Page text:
You failed Level I of the CFA exam. Here's what to do next

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You failed Level I of the CFA exam. Here's what to do next

If you fell short of passing Level I of June’s CFA exam, you are not alone. Just 41% of Level I test-takers earned a passing grade, the lowest figure in five years. Fortunately, the other 59% don’t have to stew for too long before getting another chance; the next Level I exam date is just four months away. But before you jump right back into study mode, consider these post-fail tips.

Take a long, hard look in the mirror

The very first thing a test-taker should do after failing Level I is assess whether signing up for another go is actually the wise decision. Are you really motivated enough to invest the time and effort required to earn a CFA charter? More importantly, are you sure you’re passionate about the work itself?

“If you aren’t fully committed to a career in investment management, you might not want to reregister for the exam,” said Steve Horan, managing director and head of credentialing at the CFA Institute. A desire to put three letters on your resume won’t provide near enough motivation to do what’s needed to pass all three levels. There’s a reason more than 55,000 registered candidates didn’t bother showing up to the June exams.

Conduct a quick autopsy

While you don’t want to get caught up in the past, jot down some notes on what parts of your preparation worked and what didn’t, said one test-taker who passed Level I after first failing. Should you have crammed more at the last minute Would it have been better to take time off work? Did you get the right amount of sleep leading up to the exam? – Or anything else you learned the hard way that you may soon forget, he said.  

Let your postscript drive your study strategy

As strange as it sounds, failing Level I comes with some significant upside: you now have access to personalized data that can help inform upcoming decisions, including whether you want to sit for the exam one more time. First, look at the confidence interval – a year-old tool based on the “any-given-day” concept, said Horan. It looks into the performance of a test-taker and provides a range of potential outcomes based on favorable and unfavorable factors, including lucky/unlucky guesses and whether the exam authors sampled more or less from topics for which a candidate wasn't as prepared.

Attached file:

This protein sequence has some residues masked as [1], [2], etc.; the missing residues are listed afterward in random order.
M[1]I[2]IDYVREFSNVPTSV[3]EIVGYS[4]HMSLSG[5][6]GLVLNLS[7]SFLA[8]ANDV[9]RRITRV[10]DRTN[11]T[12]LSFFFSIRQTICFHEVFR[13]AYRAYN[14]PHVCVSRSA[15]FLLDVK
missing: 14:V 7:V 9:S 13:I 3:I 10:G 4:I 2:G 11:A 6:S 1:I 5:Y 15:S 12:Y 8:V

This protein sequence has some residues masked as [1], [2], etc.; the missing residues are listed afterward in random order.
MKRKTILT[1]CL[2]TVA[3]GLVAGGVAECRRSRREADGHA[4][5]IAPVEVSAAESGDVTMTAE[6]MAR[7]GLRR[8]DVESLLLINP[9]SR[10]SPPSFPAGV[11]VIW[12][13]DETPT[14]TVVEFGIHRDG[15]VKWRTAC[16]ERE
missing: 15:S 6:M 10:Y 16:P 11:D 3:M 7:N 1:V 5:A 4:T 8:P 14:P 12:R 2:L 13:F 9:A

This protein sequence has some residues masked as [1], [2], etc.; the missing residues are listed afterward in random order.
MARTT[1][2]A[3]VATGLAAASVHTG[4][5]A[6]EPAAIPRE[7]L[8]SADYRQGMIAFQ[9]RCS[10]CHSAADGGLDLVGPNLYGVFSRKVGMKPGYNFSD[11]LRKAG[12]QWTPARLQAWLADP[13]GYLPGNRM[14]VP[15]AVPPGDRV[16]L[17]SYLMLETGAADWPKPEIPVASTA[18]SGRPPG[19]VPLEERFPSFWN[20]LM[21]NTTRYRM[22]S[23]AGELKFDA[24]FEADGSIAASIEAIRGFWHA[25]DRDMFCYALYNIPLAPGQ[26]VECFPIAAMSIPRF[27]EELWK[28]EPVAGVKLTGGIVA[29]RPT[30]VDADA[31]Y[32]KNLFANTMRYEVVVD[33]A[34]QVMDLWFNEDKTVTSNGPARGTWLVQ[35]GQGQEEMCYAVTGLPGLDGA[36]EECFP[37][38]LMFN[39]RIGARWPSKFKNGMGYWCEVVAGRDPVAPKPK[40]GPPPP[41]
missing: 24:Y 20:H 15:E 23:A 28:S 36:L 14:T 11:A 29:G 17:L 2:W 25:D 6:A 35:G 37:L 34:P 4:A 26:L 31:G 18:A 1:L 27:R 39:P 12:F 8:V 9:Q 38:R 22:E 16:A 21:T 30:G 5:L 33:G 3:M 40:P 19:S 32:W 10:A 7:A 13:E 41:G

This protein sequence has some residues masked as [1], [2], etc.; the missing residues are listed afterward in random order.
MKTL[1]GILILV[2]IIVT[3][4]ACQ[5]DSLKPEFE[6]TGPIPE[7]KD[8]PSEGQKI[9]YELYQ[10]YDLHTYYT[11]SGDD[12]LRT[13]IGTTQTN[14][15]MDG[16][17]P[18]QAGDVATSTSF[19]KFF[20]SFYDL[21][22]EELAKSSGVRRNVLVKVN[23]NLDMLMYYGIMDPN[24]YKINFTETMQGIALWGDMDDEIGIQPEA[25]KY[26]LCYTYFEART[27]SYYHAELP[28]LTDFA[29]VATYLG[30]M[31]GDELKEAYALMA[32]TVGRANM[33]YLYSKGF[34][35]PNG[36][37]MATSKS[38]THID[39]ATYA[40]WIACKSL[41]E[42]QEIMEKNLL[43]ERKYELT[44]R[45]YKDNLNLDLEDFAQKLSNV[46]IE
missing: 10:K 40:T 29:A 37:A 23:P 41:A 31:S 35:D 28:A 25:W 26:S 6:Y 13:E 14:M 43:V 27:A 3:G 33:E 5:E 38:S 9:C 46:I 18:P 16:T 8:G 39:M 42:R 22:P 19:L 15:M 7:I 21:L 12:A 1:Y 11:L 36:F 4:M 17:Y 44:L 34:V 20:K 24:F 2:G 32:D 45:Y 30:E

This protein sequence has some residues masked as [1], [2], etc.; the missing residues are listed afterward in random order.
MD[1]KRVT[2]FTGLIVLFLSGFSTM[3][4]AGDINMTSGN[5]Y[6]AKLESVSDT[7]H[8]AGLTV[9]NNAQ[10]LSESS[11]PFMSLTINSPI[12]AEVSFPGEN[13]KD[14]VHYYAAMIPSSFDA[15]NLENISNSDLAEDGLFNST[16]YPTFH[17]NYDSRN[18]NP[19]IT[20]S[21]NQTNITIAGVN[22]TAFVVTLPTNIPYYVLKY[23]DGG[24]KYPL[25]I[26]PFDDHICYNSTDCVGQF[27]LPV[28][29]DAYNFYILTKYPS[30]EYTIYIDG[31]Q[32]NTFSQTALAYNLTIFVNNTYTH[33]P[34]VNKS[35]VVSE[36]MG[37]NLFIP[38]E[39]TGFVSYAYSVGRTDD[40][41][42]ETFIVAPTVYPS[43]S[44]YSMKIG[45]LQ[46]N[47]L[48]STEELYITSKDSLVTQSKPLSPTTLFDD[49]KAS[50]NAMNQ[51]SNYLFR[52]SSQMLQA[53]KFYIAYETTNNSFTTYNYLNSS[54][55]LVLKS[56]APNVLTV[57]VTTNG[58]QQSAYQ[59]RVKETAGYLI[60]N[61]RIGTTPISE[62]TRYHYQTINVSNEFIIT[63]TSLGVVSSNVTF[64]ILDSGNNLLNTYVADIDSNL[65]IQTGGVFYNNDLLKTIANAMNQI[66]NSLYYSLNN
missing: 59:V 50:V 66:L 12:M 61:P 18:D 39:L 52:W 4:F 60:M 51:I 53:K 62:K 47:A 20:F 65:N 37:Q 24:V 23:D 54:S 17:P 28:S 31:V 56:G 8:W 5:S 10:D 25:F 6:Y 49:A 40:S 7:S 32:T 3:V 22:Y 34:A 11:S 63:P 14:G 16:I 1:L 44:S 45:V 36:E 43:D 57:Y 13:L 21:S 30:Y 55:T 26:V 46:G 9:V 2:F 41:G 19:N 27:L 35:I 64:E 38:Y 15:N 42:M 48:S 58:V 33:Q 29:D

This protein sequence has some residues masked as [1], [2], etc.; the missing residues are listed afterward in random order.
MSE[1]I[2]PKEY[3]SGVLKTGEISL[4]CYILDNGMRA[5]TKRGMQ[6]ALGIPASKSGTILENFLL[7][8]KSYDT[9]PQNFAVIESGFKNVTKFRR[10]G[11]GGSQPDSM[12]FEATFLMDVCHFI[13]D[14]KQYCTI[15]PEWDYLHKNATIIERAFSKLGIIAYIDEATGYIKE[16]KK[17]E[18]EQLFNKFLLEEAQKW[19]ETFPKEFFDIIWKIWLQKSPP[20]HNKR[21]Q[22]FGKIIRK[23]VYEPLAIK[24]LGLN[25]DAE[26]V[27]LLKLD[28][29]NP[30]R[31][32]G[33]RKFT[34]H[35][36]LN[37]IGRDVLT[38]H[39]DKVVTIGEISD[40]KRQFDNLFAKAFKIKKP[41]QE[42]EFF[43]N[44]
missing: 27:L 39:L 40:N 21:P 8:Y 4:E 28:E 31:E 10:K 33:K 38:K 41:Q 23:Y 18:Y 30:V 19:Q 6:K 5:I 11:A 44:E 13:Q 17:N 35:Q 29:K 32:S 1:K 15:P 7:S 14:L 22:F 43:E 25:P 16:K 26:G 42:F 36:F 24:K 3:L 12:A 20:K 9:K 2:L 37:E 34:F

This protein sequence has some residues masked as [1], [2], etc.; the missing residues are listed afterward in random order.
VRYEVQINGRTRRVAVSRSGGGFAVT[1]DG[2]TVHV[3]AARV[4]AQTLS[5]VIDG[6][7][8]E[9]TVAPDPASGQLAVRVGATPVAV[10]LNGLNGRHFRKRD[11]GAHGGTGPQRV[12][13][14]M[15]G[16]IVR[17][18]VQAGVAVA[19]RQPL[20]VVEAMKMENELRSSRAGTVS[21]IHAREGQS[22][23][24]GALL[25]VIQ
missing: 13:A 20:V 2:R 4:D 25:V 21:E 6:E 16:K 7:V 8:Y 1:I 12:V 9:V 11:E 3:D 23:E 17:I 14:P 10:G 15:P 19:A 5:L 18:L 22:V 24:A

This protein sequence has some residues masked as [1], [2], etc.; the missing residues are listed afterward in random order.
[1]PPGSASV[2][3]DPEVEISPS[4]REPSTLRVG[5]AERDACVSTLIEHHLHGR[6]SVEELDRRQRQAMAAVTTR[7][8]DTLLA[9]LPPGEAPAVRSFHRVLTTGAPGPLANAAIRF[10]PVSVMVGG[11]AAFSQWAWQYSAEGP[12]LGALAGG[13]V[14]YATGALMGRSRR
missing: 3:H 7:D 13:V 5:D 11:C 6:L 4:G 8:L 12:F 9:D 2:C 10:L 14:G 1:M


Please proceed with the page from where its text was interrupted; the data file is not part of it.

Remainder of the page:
In short, it drowns out some of the randomness and noise to offer a clearer window into how far off a person really was from passing. “If the confidence interval overlaps with the passing score, you’re likely not far off base – maybe you just need to run through a few more mock exams,” Horan said. “If it falls below the passing score, you should probably make more significant changes to your study strategy, like signing up with a prep provider or taking part in study groups.”

And don’t just open to page-one and start reading again. Use the score report to identify topic areas that you struggled with most along with those that may not require near as much studying this time around.  

Give this new adaptive learning tool a spin

A brand-new platform that wasn’t available for June test-takers, the Institute’s learning ecosystem platform puts all CFA curriculum, study materials, mock exams and other tools under one roof. But none of that is the real selling point for failed test-takers. The program is adaptive, using pre-assessments, practice tests and self-reported confidence rankings to identify a candidate’s strengths and weaknesses and automatically adapt the material to focus on areas of need.

“Candidates that just failed Level I didn’t have any of this available to them,” Horan said. If you couldn’t figure out how best to spend your prep time during your first attempt at passing Level I, try allowing this new platform to start making some of those decisions for you.

Get right back on the horse, maybe

If your schedule allows it, Horan highly suggests registering for the next available exam date rather than sitting on the sidelines for a full year. “The material should still be fresh in your mind. You don’t want to feel like you are starting from scratch again,” he said.

The anonymous exam taker disagrees: “If I had to jump right back into study mode after finding out I failed, I probably would have lost my job and my girlfriend,” he said.

Have a confidential story, tip, or comment you’d like to share? Contact: btuttle@efinancialcareers.com Bear with us if you leave a comment at the bottom of this article: all our comments are moderated by actual human beings. Sometimes these humans might be asleep, or away from their desks, so it may take a while for your comment to appear. Eventually it will – unless it’s offensive or libelous (in which case it won’t).  

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